The 7 Questions I Answer Everyday
Since October of 2006, I’ve spent my every work day doing something involved with the Moving and Storage Industry. Sometimes it is payroll, sometimes it is license renewal or trucking regulations stuff. Mostly it is phone calls and estimates, but often I can still be found carrying goods to and from a truck. I know that although almost everyone has moved, most people are not professional movers and don’t do this everyday, so here are the answers to the most common questions that I receive. I hope this short list can help you think like a mover and get the most out of your experience.
- “Can I leave things in drawers?”
I know that packing is tough and tedious. Trust me, I’ve personally packed hundreds of homes. I know that boxes and supplies can get expensive. But the answer to this question is pretty much “No, you must empty most drawers.” The good news, however, is that you can leave dresser drawers full of clothing and linen items only. Anything else and it could add a lot of weight and potentially get damaged or lost inside the dresser.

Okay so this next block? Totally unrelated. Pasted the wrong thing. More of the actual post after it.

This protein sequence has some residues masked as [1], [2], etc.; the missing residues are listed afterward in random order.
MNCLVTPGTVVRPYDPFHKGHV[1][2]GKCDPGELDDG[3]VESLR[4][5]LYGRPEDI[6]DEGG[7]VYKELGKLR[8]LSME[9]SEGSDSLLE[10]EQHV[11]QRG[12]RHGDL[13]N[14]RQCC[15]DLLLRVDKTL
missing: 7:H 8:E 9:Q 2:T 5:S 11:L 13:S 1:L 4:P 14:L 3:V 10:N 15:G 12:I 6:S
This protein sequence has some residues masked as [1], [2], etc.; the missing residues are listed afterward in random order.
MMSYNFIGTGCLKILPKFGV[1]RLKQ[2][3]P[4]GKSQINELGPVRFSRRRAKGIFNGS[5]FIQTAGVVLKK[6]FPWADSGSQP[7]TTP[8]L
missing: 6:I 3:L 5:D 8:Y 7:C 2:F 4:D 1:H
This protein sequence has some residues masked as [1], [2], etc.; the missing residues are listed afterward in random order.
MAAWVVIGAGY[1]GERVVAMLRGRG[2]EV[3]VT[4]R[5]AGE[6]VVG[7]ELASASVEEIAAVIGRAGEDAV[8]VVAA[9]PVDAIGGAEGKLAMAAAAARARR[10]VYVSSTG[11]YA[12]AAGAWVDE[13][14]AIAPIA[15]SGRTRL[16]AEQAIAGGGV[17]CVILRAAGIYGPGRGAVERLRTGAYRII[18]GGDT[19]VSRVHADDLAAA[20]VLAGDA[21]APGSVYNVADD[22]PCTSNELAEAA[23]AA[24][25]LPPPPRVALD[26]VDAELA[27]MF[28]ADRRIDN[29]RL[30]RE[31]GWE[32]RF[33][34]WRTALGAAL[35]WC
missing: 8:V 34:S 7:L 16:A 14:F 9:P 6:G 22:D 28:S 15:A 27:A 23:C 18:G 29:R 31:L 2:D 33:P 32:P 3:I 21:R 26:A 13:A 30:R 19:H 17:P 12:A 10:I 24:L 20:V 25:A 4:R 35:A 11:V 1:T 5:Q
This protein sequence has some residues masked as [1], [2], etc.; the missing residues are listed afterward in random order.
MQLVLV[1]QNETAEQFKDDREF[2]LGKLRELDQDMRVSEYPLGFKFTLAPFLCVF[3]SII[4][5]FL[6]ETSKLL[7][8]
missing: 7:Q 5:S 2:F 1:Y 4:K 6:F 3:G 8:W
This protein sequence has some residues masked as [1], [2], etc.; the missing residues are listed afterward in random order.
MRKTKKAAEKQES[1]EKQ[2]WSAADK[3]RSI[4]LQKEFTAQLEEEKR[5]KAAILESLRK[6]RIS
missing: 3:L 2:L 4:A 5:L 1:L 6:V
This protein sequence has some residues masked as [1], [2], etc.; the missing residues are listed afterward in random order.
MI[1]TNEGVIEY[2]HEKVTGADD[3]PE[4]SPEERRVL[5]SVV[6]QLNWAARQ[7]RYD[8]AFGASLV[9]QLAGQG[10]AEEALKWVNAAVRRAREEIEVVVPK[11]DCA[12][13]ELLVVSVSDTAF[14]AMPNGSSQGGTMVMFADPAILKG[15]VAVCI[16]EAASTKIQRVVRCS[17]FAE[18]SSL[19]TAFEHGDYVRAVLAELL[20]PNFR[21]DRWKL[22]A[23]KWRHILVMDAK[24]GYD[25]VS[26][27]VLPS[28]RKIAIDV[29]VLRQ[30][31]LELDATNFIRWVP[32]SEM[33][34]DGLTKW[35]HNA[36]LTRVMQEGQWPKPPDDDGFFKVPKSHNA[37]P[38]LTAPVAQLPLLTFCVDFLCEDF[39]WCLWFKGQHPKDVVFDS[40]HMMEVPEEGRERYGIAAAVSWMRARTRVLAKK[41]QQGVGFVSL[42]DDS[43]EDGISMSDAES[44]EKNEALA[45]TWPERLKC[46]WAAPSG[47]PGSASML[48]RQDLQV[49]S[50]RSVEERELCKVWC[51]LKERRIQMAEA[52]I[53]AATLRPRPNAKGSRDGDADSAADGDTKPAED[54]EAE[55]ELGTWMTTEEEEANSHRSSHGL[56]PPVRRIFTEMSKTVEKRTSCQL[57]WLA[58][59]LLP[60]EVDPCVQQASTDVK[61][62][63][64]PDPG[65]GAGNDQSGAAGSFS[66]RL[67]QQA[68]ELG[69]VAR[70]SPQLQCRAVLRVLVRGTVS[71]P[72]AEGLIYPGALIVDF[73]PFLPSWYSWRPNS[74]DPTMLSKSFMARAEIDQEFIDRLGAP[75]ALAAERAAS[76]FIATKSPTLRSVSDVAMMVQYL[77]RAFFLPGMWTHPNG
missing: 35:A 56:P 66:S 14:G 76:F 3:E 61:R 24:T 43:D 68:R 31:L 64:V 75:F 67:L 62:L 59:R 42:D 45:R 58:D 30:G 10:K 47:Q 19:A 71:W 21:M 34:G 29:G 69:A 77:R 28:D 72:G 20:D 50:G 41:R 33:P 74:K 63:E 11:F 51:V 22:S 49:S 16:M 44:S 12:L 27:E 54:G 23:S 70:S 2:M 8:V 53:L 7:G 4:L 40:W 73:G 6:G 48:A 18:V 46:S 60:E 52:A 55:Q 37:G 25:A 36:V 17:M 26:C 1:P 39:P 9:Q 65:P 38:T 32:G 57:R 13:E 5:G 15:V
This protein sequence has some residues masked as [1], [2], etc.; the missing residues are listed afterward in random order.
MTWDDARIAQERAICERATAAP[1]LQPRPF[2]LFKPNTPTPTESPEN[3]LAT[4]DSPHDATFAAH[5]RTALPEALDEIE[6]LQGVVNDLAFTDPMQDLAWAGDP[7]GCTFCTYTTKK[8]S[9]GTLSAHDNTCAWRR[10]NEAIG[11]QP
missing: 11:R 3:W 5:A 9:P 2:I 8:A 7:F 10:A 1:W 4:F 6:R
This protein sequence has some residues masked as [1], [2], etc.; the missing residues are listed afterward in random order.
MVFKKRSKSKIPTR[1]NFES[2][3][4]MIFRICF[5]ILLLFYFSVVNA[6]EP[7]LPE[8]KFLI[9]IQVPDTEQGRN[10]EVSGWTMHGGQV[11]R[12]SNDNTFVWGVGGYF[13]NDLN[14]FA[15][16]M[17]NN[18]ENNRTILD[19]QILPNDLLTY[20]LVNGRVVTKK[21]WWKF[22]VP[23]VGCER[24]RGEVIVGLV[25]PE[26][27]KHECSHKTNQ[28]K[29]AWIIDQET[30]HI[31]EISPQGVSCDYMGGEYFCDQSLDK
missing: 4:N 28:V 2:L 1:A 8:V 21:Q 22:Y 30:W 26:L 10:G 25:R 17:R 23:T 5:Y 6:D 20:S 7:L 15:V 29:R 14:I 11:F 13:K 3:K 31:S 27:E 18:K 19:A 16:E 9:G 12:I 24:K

Desk drawers must always be emptied. Desks almost always need to be turned completely on their side to fit through doors, and desk drawers tend to be catch-all vortexes of small objects like paperclips, batteries, papers, tacks, and other random bits that will go everywhere if the desk is tipped. You could look in any Mover’s truck in America at any time and find paperclips and stickynotes and miscellaneous tiny office ephemera in all the nooks and crannies.
File cabinets must be emptied if they are the horizontal variety. The drawers aren’t made to be moved full and the tracks might bend. The vertical file cabinets can often be moved full, but within reason. Remember that movers are very strong, but they are human beings. For this reason, Fire-proof file cabinets lined with concrete must be emptied- you’d want to keep track of those important files anyway.
China Hutch and Buffet drawers should always be emptied to prevent damage to the contents and the drawer.
- “Can the movers take their shoes off? / wear shoe covers? / cover my carpets with something?”